If you sign up for Equifax's credit-monitoring service, you cannot join any class-action lawsuit against the company.
After the credit-reporting company Equifax revealed on 7 September 2017 that a cyber-attack had exposed personal data for 143 million U.S. residents, the company promoted its service TrustedID Premier as a way for people to see if their information was stolen in the 29 July 2017 data breach.
But critics highlighted a clause in TrustedID’s terms that required people enrolling in the service to forfeit their right “to bring or participate in a class action, class arbitration, or other representative action”:
This arbitration will be conducted as an individual arbitration. Neither You nor We consent or agree to any arbitration on a class or representative basis, and the arbitrator shall have no authority to proceed with arbitration on a class or representative basis. No arbitration will be consolidated with any other arbitration proceeding without the consent of all parties. This class action waiver provision applies to and includes any Claims made and remedies sought as part of any class action, private attorney general action, or other representative action. By consenting to submit Your Claims to arbitration, You will be forfeiting Your right to bring or participate in any class action (whether as a named plaintiff or a class member) or to share in any class action awards, including class claims where a class has not yet been certified, even if the facts and circumstances upon which the Claims are based already occurred or existed.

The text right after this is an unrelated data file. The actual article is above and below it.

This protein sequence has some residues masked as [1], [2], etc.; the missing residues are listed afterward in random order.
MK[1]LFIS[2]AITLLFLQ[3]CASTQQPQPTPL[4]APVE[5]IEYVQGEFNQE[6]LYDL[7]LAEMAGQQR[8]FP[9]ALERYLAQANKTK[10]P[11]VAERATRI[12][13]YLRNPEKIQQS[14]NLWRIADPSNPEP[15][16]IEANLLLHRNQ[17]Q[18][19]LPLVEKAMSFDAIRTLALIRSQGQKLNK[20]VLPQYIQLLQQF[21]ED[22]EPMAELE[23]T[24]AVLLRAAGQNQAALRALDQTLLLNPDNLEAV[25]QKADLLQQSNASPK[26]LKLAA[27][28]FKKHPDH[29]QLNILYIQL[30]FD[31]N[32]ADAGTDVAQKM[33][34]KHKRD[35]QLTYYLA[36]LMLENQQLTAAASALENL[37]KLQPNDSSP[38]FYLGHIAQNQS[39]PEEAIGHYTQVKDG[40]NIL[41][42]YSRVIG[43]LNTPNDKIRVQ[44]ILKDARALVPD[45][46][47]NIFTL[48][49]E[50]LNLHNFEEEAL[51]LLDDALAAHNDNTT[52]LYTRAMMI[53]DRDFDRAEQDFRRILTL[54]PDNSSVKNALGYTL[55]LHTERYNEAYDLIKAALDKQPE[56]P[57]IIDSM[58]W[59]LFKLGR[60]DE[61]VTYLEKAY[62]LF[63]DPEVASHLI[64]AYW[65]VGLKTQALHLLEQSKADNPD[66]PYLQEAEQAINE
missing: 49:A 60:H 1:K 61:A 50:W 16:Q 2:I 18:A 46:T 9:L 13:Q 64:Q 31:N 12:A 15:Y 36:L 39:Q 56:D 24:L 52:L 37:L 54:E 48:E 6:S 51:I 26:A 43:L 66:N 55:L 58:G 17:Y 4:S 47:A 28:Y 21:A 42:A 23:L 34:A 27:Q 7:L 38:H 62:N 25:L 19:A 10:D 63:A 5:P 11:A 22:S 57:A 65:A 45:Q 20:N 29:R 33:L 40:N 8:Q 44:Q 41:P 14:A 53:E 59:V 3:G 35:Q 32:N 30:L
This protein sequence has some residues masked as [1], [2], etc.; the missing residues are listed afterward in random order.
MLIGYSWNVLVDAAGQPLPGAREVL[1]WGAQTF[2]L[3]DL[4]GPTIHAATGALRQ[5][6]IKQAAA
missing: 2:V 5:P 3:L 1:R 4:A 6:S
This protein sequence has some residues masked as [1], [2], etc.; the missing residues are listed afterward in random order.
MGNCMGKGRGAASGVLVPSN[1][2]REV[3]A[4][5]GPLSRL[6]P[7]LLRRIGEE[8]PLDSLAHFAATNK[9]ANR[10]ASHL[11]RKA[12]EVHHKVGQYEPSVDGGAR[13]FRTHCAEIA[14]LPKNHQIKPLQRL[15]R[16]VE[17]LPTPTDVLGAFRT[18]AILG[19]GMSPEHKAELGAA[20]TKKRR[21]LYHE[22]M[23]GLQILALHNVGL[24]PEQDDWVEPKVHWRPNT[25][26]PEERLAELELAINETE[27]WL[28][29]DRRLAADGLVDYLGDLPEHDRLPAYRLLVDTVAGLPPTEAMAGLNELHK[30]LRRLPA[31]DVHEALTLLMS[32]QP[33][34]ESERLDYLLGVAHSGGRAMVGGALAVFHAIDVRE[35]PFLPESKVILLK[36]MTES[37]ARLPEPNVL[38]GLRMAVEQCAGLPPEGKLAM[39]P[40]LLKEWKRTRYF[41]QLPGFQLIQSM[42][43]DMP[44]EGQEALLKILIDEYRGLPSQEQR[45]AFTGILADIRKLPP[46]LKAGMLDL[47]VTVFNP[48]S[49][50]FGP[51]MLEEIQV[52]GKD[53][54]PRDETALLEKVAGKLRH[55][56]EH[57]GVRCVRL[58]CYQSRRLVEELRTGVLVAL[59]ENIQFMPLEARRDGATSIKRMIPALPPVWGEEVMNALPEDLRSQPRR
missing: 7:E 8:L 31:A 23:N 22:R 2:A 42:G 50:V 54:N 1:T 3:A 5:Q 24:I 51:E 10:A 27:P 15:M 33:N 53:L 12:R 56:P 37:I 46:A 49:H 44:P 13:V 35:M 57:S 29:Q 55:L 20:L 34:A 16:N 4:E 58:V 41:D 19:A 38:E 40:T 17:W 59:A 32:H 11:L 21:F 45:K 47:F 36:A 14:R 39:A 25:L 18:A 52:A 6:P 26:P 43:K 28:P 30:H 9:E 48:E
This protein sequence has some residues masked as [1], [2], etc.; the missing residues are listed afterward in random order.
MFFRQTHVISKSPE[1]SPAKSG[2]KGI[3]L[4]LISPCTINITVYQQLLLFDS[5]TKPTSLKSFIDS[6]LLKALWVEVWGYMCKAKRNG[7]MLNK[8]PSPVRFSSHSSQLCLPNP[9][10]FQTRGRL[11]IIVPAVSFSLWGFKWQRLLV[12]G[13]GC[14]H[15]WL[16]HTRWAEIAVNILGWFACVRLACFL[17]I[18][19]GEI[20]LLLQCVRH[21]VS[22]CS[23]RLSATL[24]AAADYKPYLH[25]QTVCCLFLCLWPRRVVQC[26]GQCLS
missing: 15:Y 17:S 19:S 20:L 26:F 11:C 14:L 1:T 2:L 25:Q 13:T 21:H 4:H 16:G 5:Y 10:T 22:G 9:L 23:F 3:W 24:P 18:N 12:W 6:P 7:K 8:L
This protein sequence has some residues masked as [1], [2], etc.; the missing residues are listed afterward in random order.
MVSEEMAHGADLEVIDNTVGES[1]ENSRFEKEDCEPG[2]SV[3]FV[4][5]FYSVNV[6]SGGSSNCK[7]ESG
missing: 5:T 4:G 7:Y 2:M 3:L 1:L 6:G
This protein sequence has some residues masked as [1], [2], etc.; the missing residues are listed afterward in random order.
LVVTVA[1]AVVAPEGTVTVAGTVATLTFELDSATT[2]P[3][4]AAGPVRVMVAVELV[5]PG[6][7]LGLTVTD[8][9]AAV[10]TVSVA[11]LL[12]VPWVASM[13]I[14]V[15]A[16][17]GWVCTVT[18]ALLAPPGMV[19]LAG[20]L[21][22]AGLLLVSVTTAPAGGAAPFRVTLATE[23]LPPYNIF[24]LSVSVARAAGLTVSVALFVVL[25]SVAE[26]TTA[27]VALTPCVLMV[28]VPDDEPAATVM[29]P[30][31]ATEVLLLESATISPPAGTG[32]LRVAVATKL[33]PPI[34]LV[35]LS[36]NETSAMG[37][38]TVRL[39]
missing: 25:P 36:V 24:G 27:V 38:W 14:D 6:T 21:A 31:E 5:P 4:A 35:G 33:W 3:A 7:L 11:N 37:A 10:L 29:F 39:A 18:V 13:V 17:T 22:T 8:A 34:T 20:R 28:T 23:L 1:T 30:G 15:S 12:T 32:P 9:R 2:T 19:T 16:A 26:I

As of 8 September 2017, Equifax created a website, web site, EquifaxSecurity2017.com, addressing concerns over the issue, which stated that the cyber attack is not covered by TrustedID Premier’s arbitration clause:
We contacted Schneiderman’s office seeking further comment but have yet to hear back. Equifax sent us a statement saying:
In response to consumer inquiries, we have made it clear that the arbitration clause and class action
However, other users have said that TrustedID’s tool told them their data “may have been impacted” if they entered “test” as their last name and “123456” as the last six digits of their social security number. We entered the same number and “Smith” as a last name and got the same result. We contacted Equifax seeking comment but have not received a response.
The company was also criticized following reports that a trio of executives — Chief Financial Officer John Gamble, U.S. Information Solutions President Joseph Loughran and Workforce Solutions President Rodolfo Ploder — sold a combined $2 million in company stock on 1 August and 2 August 2017.
Equifax said that the three officials were unaware of the data breach at the time they sold their stock.
The company announced on 26 September 2017 that chief executive officer Richard Smith would resign from both that position and his role as the chairman of the company’s board. Paulino do Rego Barros Jr. was appointed as interim CEO, while another board member, Mark Feidler, will serve as “non-executive chairman.”
As of 27 September 2017, Smith was scheduled to testify before the Senate Banking Committee at a hearing concerning the data breach.